Cheered up: Magnolia to lift Scottsville's spirits

Winter might be just around the corner, but for the town of Scottsville, it might just as well be spring. After having been hard hit by 9/11 and last year's drought, our charming neighbor on the James River seems to be bouncing back-­ blossoming, even.

Singled out by AAA as one of the Atlantic's "Most Pacific Places," Scottsville also recently won a $2 million grant to beautify its streetscape with period lights and underground power lines. When I visited on a sunny Friday afternoon, it was hard not to notice the steady traffic on Valley Street, the workers busy improving historic facades, and the peek-a-boo of brand new businesses like Architrade, a cool antique-furniture shop.

But enough about town improvements– except restaurants. Vacant for about a year, the bright yellow, 100-year-old building formerly known as Jimmy's on the James was officially sold on November 13 to Howie Velie, chef and owner of a new "contemporary Southern" restaurant called, simply, Magnolia.

This sale was a relief not only to realtor Larry Barnett, but to the entire town of Scottsville. "We do love our restaurants here, and we're very excited about Magnolia," Mayor Stephen Phipps tells Dish. "Having a restaurant at that end of town is very important."

As for Velie, the location couldn't be more perfect. This 35-year-old American Culinary Institute-trained chef from New York– who worked most recently as the culinary director of the Art Institute of Washington D.C.– knew as soon as he crossed the threshold of 515 Valley Street in early September that it was meant to be his.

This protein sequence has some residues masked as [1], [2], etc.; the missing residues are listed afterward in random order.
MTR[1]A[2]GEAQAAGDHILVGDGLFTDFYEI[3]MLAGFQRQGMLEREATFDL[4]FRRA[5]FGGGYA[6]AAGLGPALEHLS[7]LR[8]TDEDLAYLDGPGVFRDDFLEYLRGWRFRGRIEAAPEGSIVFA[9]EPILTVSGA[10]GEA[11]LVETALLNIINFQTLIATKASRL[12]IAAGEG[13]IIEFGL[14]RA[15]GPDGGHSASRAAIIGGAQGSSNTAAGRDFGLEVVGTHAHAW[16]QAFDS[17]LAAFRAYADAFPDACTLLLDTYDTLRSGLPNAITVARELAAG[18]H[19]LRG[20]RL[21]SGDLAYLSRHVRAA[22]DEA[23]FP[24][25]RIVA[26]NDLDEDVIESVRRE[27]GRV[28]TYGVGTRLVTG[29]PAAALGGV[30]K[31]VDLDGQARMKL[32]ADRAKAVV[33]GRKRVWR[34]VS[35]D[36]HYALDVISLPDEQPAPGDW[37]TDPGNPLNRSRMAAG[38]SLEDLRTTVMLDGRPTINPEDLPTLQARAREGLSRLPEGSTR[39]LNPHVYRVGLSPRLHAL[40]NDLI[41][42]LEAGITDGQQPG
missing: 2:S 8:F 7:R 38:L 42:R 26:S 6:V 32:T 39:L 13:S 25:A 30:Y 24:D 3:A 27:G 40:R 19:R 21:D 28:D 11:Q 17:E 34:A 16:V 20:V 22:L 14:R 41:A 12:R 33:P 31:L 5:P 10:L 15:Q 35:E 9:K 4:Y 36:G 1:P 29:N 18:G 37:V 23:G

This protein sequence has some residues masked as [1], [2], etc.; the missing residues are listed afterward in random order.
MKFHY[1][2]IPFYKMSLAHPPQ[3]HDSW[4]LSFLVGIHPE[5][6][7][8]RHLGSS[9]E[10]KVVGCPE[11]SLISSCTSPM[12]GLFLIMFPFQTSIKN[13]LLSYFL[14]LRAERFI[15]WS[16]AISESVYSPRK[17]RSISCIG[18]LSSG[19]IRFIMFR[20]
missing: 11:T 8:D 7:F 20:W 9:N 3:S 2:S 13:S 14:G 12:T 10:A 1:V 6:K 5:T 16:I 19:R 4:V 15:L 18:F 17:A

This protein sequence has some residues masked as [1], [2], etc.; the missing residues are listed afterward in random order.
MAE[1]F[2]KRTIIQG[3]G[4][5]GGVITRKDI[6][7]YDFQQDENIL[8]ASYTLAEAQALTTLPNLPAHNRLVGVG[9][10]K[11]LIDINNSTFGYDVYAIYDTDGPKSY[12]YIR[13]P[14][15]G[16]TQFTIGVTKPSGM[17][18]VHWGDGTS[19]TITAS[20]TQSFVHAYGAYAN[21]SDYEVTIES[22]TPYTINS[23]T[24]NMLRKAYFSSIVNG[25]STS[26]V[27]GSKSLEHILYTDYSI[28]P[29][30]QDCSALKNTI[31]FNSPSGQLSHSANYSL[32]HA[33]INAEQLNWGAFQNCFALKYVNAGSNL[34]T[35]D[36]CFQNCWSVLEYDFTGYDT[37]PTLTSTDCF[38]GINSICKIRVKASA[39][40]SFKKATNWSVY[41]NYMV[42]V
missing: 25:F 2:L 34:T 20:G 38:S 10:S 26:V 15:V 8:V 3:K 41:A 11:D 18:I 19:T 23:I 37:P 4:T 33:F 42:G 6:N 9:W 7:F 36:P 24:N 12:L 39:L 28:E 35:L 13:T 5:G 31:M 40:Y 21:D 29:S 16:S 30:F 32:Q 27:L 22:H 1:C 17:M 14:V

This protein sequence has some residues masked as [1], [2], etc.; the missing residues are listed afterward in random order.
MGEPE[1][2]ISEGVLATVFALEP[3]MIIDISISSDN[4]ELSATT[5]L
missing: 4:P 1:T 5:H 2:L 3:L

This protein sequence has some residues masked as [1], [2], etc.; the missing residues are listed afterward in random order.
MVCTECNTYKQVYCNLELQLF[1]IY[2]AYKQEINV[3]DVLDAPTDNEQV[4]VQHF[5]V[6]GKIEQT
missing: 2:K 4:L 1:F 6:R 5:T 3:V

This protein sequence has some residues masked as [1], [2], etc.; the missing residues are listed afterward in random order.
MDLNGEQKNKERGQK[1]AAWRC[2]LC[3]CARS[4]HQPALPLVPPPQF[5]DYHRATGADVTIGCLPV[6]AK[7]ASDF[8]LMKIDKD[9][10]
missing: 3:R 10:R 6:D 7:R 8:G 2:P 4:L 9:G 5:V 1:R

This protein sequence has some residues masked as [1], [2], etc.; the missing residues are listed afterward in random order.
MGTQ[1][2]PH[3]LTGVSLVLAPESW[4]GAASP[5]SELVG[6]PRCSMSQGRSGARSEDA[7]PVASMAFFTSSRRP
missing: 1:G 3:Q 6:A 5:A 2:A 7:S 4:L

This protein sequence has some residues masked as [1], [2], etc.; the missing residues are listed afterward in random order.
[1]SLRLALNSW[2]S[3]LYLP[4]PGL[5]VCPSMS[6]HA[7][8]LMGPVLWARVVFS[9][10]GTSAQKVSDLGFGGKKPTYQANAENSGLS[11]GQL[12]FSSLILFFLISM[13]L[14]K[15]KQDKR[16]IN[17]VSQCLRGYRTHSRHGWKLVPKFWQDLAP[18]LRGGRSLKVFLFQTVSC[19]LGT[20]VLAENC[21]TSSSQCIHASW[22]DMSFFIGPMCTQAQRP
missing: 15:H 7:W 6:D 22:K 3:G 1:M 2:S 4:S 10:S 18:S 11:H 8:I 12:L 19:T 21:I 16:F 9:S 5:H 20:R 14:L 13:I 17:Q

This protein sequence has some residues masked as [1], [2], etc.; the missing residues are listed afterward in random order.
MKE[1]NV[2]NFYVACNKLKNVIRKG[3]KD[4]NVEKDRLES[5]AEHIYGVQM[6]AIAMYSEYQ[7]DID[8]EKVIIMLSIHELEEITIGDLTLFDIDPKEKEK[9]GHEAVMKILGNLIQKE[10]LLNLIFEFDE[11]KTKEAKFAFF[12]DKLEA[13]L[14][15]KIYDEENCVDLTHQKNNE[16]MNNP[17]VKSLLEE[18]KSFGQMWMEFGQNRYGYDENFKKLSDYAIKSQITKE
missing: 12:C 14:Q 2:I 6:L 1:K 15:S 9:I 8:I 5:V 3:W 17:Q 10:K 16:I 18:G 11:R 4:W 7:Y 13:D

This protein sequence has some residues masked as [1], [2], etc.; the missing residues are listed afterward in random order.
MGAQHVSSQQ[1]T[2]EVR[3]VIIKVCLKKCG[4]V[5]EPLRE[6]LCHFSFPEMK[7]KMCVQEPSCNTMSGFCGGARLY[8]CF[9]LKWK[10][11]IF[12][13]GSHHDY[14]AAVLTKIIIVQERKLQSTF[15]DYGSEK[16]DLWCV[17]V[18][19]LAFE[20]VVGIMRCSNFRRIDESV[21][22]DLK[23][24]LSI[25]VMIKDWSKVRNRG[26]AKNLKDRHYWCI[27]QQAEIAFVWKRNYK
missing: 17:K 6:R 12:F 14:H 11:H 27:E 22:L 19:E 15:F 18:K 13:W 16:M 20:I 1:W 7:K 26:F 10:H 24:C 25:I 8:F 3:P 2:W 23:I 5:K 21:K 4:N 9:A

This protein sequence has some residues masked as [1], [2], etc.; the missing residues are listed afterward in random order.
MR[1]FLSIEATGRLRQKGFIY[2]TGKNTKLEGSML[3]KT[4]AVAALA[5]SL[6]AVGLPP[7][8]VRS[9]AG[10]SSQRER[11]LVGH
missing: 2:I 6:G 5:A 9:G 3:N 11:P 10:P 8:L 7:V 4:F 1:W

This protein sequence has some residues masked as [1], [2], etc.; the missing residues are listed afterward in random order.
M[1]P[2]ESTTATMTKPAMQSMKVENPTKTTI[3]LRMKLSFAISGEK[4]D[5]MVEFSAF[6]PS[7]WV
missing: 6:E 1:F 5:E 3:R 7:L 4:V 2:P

He walked me proudly through the various rooms of his new home­ the bar, the lounge area, the large yellow dining room with tables loaded with just-inventoried silverware and bags of Adluh grits– out to the "killer deck" in the back.

"This deck is what sold me," Velie says. I could see why­ large and bright, with white flooring and an arbor overhead, it overlooks the slope of a hill, which has a vivacious little creek at its base. "Idyllic" is one word that comes to mind.

Weddings and brunch are two others. Velie says he feels equally at home in his well-designed kitchen: "It's like a cool old car– you know right away that it works," he says. What kind of dishes will he be cookin' up here, as soon as he finishes scraping and scrubbing?

The best way to define "contemporary Southern" (in case you haven't been to Charleston lately) is by listing a few of Velie's specialties: shrimp and grits-­ make that Bourbon shrimp with bacon, sage and garlic grits– seared salmon with cilantro pecan pesto, and sweet potato gnocchi, andouille sausage, and a leek tart with a black-eyed pea salad, fried green tomatoes with tempeh, and Carolina-style pulled pork with a sweet-and-sour barbecue crust.

You can also expect to find Velie's award-winning (Sutter Home Winery contest) chicken burger spiced up with cilantro and Tabasco. Magnolia, which Velie hopes to open in three weeks, will serve lunch and dinner Wednesday through Saturday as well as a Sunday brunch buffet.

Is this newest member of the Scottsville community worried about business being too "pacific"?

"Not at all," Velie says. "Actually, based on the enthusiasm of people here, I'm more afraid that I'll be hammered. My real stress right now is finding staff."

He'll get a helping hand from his brother and business partner Brandon Velie, also a chef, starting next summer. In the meantime, Velie says, he may share staff with the elegant restaurant at the High Meadows Inn.

Small-town lovin' restaurateurs might want to know of another Scottsville opportunity: Laurel's Early Light Café, a whimsical breakfast and lunch spot close by on Valley Street, is for sale. The price, if you can believe it, is a mere $53,000.